What do you think? Leave a respectful comment.

The video for this story is not available, but you can still read the transcript below.
No image

Political Wrap with Mark Shields and Rich Lowry

NewsHour regulars Mark Shields and Rich Lowry discuss this week's political upheaval following Sen. Jeffords' resignation from the Republican Party.

Read the Full Transcript

  • JIM LEHRER:

    Ray Suarez is with Mark and Rich tonight.

  • RAY SUAREZ:

    And that's syndicated columnist Mark Shields and National Review editor Rich Lowry. Paul Gigot is on vacation. Well, we've had a little time to digest the news of the last 48 hours, see the outlines of the impact. What do you make of it?

  • RICH LOWRY:

    Well, it hurts. It's a big blow to the White House and to Trent Lott. And it's hard to finger exactly who specifically is responsible. But I think it would be refreshing change if actually someone voluntarily took the fall for it. And I think that person would ideally be Trent Lott. You know, it is his majority that was lost on his watch. You can argue that he is an adequate sort of steward of a majority. But it's hard to see that he is well suited to engaging in the sort of long-running trench warfare that is going to have to go on with Tom Daschle. I think it would be refreshing if Trent Lott were to step aside. I'm not sure whether that will actually happen or not.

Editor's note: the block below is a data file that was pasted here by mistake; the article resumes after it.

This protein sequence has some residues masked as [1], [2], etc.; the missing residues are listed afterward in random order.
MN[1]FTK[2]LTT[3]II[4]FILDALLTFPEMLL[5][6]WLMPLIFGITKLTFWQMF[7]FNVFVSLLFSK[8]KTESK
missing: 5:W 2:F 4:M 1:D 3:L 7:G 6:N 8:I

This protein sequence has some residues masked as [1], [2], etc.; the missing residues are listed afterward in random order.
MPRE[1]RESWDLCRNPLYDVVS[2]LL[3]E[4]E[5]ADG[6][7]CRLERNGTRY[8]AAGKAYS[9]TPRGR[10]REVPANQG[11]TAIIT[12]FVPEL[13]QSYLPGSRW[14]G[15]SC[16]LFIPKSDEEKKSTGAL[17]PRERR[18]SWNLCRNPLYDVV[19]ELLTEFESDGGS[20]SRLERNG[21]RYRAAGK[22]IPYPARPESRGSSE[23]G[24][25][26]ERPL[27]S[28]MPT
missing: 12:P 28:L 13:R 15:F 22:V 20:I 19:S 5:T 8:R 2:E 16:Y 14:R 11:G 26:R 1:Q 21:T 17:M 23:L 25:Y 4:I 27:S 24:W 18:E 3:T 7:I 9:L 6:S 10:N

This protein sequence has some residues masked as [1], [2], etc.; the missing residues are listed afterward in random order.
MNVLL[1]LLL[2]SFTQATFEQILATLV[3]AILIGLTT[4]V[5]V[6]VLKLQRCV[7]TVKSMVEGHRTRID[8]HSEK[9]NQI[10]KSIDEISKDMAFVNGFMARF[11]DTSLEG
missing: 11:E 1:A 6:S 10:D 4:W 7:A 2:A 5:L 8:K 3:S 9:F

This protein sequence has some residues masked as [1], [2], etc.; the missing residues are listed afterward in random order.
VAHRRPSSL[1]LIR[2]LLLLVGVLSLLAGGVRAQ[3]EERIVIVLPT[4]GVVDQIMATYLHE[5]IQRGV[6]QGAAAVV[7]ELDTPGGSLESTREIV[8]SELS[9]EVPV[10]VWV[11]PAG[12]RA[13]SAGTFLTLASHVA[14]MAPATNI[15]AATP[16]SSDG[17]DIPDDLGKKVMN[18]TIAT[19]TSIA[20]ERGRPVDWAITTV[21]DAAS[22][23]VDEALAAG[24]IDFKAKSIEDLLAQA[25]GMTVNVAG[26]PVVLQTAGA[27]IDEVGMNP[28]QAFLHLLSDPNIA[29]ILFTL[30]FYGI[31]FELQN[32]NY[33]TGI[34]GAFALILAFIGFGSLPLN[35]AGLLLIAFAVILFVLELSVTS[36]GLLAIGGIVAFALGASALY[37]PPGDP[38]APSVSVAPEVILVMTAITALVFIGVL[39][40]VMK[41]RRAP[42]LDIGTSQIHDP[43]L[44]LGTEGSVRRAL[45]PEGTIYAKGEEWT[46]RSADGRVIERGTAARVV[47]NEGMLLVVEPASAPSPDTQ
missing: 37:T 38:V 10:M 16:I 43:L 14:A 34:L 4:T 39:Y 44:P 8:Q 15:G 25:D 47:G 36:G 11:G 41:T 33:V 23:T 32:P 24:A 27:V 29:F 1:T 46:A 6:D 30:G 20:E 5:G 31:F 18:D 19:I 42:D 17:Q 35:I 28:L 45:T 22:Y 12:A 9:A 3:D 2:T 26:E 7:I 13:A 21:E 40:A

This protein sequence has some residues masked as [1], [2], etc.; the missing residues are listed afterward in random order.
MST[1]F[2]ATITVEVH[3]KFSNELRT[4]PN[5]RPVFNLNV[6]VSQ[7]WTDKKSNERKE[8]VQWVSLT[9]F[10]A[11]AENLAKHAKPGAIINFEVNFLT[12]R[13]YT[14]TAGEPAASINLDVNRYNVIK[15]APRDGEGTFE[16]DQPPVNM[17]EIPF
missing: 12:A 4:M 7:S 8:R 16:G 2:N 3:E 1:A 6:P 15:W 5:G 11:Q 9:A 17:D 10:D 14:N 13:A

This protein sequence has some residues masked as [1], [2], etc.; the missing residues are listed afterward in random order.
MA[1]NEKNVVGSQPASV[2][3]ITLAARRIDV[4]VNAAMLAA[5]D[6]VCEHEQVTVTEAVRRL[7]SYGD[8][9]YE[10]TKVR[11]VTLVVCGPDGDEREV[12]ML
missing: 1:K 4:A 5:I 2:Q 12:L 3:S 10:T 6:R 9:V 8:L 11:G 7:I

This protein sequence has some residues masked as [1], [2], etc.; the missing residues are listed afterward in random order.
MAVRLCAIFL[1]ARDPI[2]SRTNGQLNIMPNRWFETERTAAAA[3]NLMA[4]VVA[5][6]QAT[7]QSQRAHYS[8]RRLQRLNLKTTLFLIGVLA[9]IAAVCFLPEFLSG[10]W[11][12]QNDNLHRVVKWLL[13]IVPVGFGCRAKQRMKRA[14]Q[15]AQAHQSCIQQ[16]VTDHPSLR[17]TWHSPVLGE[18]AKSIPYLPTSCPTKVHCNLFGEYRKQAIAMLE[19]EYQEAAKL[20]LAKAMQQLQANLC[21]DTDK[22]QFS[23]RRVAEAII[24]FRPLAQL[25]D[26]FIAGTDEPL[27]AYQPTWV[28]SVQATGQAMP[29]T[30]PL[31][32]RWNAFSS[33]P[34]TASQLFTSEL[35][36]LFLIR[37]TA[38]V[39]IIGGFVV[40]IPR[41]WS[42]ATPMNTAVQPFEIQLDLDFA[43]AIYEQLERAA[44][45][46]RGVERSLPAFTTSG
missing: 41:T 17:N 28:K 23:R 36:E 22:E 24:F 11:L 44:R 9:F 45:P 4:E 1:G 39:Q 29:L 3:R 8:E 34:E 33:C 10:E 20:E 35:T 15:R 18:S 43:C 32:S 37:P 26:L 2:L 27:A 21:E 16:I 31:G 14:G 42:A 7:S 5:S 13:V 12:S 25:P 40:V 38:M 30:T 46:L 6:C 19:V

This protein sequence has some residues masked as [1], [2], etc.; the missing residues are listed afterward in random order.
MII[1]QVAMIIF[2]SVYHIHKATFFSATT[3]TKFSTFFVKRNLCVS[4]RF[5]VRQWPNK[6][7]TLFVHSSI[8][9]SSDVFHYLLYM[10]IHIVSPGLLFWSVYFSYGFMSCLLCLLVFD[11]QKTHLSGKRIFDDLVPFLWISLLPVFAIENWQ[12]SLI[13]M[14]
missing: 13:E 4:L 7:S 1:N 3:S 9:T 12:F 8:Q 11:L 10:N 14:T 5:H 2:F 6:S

• RAY SUAREZ:

    If that were to happen, is there an appropriate period of time that has to pass first?

  • RICH LOWRY:

    No. You know, leadership challenges are funny things; they're always extremely unlikely until the moment they're done deals. And at the moment this seems very unlikely because the mood in the Senate caucus at the moment among Republicans is to blame Jim Jeffords for this. I mean, he is the left most Republican in that caucus. There is no one to his left. And he has always been a bit of a quirky personality, a little mystifying to fellow Republicans. So at the moment Jeffords is getting the blame and not Lott, but look, when committee chairmen have to give up their chairmanships, have to maybe fire staff, there may be a whole new attitude.

  • RAY SUAREZ:

    Mark?

  • MARK SHIELDS:

    Well, I think Rich puts his finger on it. The recriminations are yet to come.

  • RAY SUAREZ:

    They're not starting already?

  • MARK SHIELDS:

    Who is to blame? What you can see is the two camps, it happens in every losing political effort. This was a losing political effort, to lose control of the Senate, which was terribly important; for the first time really since Eisenhower the Republicans controlled the House, the Senate and the White House.

    Basically it splits in two groups: what I call the converts and the heretics. The heretics look and say, these people who don't believe, be damned with them, let them go. Get rid of the Jim Jeffords of the world, the Lincoln Chafees of the world. We don't need them. The converts are those who are always kind of reaching out to the other side to bring people in, to enlarge, say, look, we agree on more than we disagree.